Nine sports boss: Tennis and cricket can work together on the one network

Nine is confident it will be able to run both cricket and tennis across summer on the one network, sports boss Tom Malone has said.

The broadcaster – which announced this afternoon it had nabbed the rights to all premium tennis tournaments from Seven – is optimistic about a future with both cricket and tennis across its platforms.

Malone is confident the network can run both cricket and tennis across summer, should Nine obtain the cricket rights

The exclusive agreement will cost Nine $60m per annum over the five years between 2020 and 2024, ending Seven’s relationship with Tennis Australia after more than 40 years.

A piece in The Australian has reported Seven decided against matching Nine’s bid over the tennis.

Nine and Tennis Australia’s agreement comes on a dark day for Cricket Australia, who have just suspended captain Steve Smith, vice captain David Warner and opening batsman Cameron Bancroft over a ball tampering incident in South Africa. The sports body also lost major naming rights sponsor Magellan Financial Group over the scandal.

At the same time, Cricket Australia’s broadcasting deal is currently on the table.

On Friday last week, The Australian Financial Review reported Cricket Australia has rejected a joint bid from Nine and Ten.

Nine’s Malone, who spoke to Mumbrella following the press briefing, said the timing of the Tennis Australia rights win and Cricket Australia’s ball tampering scandal is “coincidental”, noting the network has confidence in Cricket Australia’s ability to resolve the ongoing issue.

“We started this discussion in mid March. It’s something that we’ve pursued with them [Cricket Australia] pretty aggressively because of the appeal of the nature of the rights and the strategic benefit to Nine. What’s happened with cricket in the last few days is unfortunate but we’ve got confidence in Cricket Australia’s handling of the matter and we are certainly still interested in pursuing a relationship with cricket over the coming years,” he said.

His comments echoed Nine boss Hugh Marks, who said he would like to see Nine’s history with Australian cricket extended.

“It will depend upon in all instances, how the broadcast partnerships ends up working in each sport,” Marks said in a press briefing.

“There’s room for more than one broadcaster in every event, that’s the new world we are in today. And the fact the world of 40 years ago when it was free-to-air television and nothing else, doesn’t exist.

Malone added the company was still interested in a conversation with cricket to “complement” the new rights deal.

“We think tennis and cricket can work together on the one network. Obviously you have to get the content mix right but that’s something we are confident we can do in partnership with other parties. We’ll just have to have those discussions as we move forward,” he said.

“We’ll still pursue that relationship with cricket and again if we can do a deal with cricket that reflects the changing nature of media and consumption and how we commercialise those rights then that’ll be a success for Nine as well.”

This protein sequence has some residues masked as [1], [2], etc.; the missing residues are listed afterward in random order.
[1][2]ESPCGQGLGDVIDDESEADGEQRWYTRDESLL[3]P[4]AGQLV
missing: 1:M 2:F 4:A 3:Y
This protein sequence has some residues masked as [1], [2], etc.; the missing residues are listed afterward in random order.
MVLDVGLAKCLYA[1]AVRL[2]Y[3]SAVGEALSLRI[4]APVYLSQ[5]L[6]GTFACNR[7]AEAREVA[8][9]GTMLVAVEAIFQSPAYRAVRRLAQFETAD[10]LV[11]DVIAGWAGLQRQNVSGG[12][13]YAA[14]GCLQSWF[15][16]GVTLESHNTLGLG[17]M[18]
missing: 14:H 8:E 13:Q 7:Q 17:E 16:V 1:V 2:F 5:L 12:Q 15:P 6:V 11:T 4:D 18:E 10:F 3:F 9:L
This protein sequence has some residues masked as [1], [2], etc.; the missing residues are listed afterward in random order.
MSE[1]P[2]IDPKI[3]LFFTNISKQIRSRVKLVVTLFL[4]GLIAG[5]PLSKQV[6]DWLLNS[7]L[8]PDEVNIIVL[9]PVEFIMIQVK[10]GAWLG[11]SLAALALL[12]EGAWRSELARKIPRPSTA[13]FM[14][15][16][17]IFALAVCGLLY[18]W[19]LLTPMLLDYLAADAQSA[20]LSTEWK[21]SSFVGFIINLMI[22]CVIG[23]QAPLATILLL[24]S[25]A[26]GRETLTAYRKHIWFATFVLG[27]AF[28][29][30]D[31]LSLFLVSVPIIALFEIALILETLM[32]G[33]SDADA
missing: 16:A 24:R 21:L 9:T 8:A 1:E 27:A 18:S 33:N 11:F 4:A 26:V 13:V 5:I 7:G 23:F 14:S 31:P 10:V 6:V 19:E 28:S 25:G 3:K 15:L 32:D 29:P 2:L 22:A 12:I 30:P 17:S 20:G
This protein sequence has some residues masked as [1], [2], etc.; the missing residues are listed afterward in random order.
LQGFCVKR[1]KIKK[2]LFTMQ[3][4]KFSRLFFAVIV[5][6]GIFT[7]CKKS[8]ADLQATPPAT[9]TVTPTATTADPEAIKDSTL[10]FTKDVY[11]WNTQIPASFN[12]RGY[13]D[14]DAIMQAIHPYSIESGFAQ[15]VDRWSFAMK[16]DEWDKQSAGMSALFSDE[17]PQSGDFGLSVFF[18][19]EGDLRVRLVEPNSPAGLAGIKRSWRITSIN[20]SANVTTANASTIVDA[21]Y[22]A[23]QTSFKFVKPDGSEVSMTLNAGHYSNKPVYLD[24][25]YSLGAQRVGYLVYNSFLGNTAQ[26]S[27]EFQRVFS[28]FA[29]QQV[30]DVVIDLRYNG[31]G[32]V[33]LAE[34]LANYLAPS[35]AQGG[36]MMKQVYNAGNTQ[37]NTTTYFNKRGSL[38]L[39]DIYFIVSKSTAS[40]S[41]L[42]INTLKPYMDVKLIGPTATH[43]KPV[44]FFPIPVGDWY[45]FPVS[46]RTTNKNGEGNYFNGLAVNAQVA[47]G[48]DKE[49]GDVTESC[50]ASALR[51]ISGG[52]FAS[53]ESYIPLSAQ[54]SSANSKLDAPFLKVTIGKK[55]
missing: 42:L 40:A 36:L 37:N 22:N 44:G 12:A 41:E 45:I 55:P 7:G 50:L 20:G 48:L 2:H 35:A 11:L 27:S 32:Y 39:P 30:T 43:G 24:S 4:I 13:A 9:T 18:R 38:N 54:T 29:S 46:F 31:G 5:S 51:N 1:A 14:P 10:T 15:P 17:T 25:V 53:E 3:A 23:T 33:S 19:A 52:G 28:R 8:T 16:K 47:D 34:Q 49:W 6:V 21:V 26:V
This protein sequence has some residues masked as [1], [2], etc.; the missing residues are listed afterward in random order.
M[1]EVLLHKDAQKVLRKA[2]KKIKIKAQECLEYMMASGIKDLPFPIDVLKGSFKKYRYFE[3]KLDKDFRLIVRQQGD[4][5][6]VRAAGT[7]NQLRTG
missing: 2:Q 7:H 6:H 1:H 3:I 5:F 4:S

Nine has scored itself a five -ear broadcasting rights deal with Tennis Australia

Malone refered to the idea of a cross-platform deal with cricket, a similar structure to what Nine has landed with Tennis Australia.

“That is the future of broadcast deals. It’s a landmark deal – that deal hasn’t been done anywhere before and we’ll be able to look to include other partners on that be it pay TV, or a telco or social media platforms,” Malone said.

“We have to have the ability to commercialise all rights across all platforms anytime, anywhere because you have to be able to reach the consumer wherever they are consuming the content. And that’s what’s unique about this deal that we’ve done with Tennis Australia. They understand our objectives, we understand their objectives and there’s great alignment and partnership between Nine and Tennis Australia.”

But aside from that, Malone said the new partnership with Tennis Australia was of benefit as it is becoming a proper festival, with strategic benefits in terms of demographics.

A partnership of this sort will also boost Nine’s start to each calendar year, giving highly successful reality show Married at First Sight a hefty boost.

“What they do around food music and kids, more than a million people through the gates over the next two weeks is just extraordinary,” Malone said.

“Beyond that there’s a strategic benefit to Nine is terms of the audience demographic – it’s a 50/50 male, female split. It comes at a concentrated time of year and the right time of the year in terms of launching the ratings year into other programming. There are so many benefits to this deal that Nine sees around the content, the type of rights we’ve secured and the timing of the content and the strategic benefit it provides.”

On the specifics of the deal and any differences between Nine and Seven’s coverage, Malone added: “What we’ll seek to do with Tennis Australia is help innovate the sport around how it is consumed, graphically, visually, look at some of the greatest technologies that we can help bring to the sport with them.”


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